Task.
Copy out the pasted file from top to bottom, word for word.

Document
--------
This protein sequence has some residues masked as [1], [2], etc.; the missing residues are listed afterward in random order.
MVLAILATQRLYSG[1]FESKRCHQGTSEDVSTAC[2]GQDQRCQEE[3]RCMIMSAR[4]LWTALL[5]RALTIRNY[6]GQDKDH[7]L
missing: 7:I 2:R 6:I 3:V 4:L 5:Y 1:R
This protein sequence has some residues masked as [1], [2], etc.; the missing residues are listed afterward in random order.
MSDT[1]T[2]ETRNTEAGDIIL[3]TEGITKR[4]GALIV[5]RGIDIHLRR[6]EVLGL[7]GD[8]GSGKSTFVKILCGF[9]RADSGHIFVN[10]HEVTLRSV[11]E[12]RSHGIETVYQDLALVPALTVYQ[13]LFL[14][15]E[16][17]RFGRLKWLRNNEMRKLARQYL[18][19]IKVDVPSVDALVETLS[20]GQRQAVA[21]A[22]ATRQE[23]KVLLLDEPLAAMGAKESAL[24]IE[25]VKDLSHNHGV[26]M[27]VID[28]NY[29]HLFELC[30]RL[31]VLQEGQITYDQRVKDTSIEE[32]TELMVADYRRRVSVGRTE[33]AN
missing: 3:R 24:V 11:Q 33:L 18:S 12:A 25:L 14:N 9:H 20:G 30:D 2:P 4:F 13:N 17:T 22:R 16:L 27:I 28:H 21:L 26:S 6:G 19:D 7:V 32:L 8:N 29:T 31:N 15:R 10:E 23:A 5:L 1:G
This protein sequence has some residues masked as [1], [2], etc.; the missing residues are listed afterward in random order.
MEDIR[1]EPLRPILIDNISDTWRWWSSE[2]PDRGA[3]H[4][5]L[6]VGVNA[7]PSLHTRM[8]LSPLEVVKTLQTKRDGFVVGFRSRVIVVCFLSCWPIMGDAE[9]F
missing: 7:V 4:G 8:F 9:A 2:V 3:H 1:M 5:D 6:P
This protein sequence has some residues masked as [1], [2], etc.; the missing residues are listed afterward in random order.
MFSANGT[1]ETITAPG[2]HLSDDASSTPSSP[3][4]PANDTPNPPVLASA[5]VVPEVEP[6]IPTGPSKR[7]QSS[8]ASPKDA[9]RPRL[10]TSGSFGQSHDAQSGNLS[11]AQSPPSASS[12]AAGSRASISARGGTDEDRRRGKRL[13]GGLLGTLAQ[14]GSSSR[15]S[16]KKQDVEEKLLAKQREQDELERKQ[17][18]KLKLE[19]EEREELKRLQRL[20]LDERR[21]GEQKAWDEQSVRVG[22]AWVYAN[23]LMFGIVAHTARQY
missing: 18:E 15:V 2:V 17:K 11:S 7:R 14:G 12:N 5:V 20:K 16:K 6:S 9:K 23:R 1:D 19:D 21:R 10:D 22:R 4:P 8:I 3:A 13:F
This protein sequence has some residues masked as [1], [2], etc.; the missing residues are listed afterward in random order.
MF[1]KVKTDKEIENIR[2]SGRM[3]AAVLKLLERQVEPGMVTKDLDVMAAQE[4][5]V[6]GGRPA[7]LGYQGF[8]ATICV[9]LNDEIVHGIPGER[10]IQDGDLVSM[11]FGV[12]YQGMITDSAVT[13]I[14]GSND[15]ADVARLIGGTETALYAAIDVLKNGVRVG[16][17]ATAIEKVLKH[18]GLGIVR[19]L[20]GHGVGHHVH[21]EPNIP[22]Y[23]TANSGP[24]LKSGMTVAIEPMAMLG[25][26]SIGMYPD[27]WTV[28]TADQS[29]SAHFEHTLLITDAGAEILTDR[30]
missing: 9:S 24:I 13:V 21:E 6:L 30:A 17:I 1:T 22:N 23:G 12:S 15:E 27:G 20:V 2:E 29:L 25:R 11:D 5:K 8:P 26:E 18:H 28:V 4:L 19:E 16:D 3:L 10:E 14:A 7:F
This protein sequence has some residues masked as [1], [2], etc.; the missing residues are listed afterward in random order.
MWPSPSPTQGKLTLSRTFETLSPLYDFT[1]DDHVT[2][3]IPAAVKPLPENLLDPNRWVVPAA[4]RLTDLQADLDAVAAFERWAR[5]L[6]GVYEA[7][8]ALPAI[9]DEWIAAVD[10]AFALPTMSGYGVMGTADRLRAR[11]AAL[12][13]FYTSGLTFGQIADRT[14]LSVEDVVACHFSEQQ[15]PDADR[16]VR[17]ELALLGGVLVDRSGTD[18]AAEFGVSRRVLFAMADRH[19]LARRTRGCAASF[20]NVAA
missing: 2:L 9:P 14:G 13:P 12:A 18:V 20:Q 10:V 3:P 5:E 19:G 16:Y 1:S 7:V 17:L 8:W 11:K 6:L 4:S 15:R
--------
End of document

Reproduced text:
This protein sequence has some residues masked as [1], [2], etc.; the missing residues are listed afterward in random order.
MVLAILATQRLYSG[1]FESKRCHQGTSEDVSTAC[2]GQDQRCQEE[3]RCMIMSAR[4]LWTALL[5]RALTIRNY[6]GQDKDH[7]L
missing: 7:I 2:R 6:I 3:V 4:L 5:Y 1:R
This protein sequence has some residues masked as [1], [2], etc.; the missing residues are listed afterward in random order.
MSDT[1]T[2]ETRNTEAGDIIL[3]TEGITKR[4]GALIV[5]RGIDIHLRR[6]EVLGL[7]GD[8]GSGKSTFVKILCGF[9]RADSGHIFVN[10]HEVTLRSV[11]E[12]RSHGIETVYQDLALVPALTVYQ[13]LFL[14][15]E[16][17]RFGRLKWLRNNEMRKLARQYL[18][19]IKVDVPSVDALVETLS[20]GQRQAVA[21]A[22]ATRQE[23]KVLLLDEPLAAMGAKESAL[24]IE[25]VKDLSHNHGV[26]M[27]VID[28]NY[29]HLFELC[30]RL[31]VLQEGQITYDQRVKDTSIEE[32]TELMVADYRRRVSVGRTE[33]AN
missing: 3:R 24:V 11:Q 33:L 18:S 12:A 25:L 14:N 9:H 20:G 30:D 2:P 4:F 13:N 17:T 22:R 16:L 27:I 28:H 21:L 26:S 6:G 19:D 7:V 32:L 8:N 29:T 31:N 15:R 10:E 23:A 5:L 1:G
This protein sequence has some residues masked as [1], [2], etc.; the missing residues are listed afterward in random order.
MEDIR[1]EPLRPILIDNISDTWRWWSSE[2]PDRGA[3]H[4][5]L[6]VGVNA[7]PSLHTRM[8]LSPLEVVKTLQTKRDGFVVGFRSRVIVVCFLSCWPIMGDAE[9]F
missing: 7:V 4:G 8:F 9:A 2:V 3:H 1:M 5:D 6:P
This protein sequence has some residues masked as [1], [2], etc.; the missing residues are listed afterward in random order.
MFSANGT[1]ETITAPG[2]HLSDDASSTPSSP[3][4]PANDTPNPPVLASA[5]VVPEVEP[6]IPTGPSKR[7]QSS[8]ASPKDA[9]RPRL[10]TSGSFGQSHDAQSGNLS[11]AQSPPSASS[12]AAGSRASISARGGTDEDRRRGKRL[13]GGLLGTLAQ[14]GSSSR[15]S[16]KKQDVEEKLLAKQREQDELERKQ[17][18]KLKLE[19]EEREELKRLQRL[20]LDERR[21]GEQKAWDEQSVRVG[22]AWVYAN[23]LMFGIVAHTARQY
missing: 18:E 15:V 2:V 17:K 11:S 7:R 14:G 12:N 5:V 20:K 16:K 6:S 9:K 23:R 1:D 19:D 21:R 10:D 22:R 4:P 8:I 3:A 13:F
This protein sequence has some residues masked as [1], [2], etc.; the missing residues are listed afterward in random order.
MF[1]KVKTDKEIENIR[2]SGRM[3]AAVLKLLERQVEPGMVTKDLDVMAAQE[4][5]V[6]GGRPA[7]LGYQGF[8]ATICV[9]LNDEIVHGIPGER[10]IQDGDLVSM[11]FGV[12]YQGMITDSAVT[13]I[14]GSND[15]ADVARLIGGTETALYAAIDVLKNGVRVG[16][17]ATAIEKVLKH[18]GLGIVR[19]L[20]GHGVGHHVH[21]EPNIP[22]Y[23]TANSGP[24]LKSGMTVAIEPMAMLG[25][26]SIGMYPD[27]WTV[28]TADQS[29]SAHFEHTLLITDAGAEILTDR[30]
missing: 9:S 24:I 13:V 21:E 6:L 30:A 17:I 1:T 22:N 23:G 12:S 15:E 27:G 20:V 2:E 29:L 25:R 11:D 5:K 8:P 26:E 18:H 28:V 4:L 19:E 16:D 3:L 10:E 14:A 7:F
This protein sequence has some residues masked as [1], [2], etc.; the missing residues are listed afterward in random order.
MWPSPSPTQGKLTLSRTFETLSPLYDFT[1]DDHVT[2][3]IPAAVKPLPENLLDPNRWVVPAA[4]RLTDLQADLDAVAAFERWAR[5]L[6]GVYEA[7][8]ALPAI[9]DEWIAAVD[10]AFALPTMSGYGVMGTADRLRAR[11]AAL[12][13]FYTSGLTFGQIADRT[14]LSVEDVVACHFSEQQ[15]PDADR[16]VR[17]ELALLGGVLVDRSGTD[18]AAEFGVSRRVLFAMADRH[19]LARRTRGCAASF[20]NVAA
missing: 2:L 9:P 14:G 13:P 12:A 18:V 20:Q 10:V 3:P 5:E 19:G 16:Y 1:S 7:V 17:L 8:W 11:K 6:L 4:S 15:R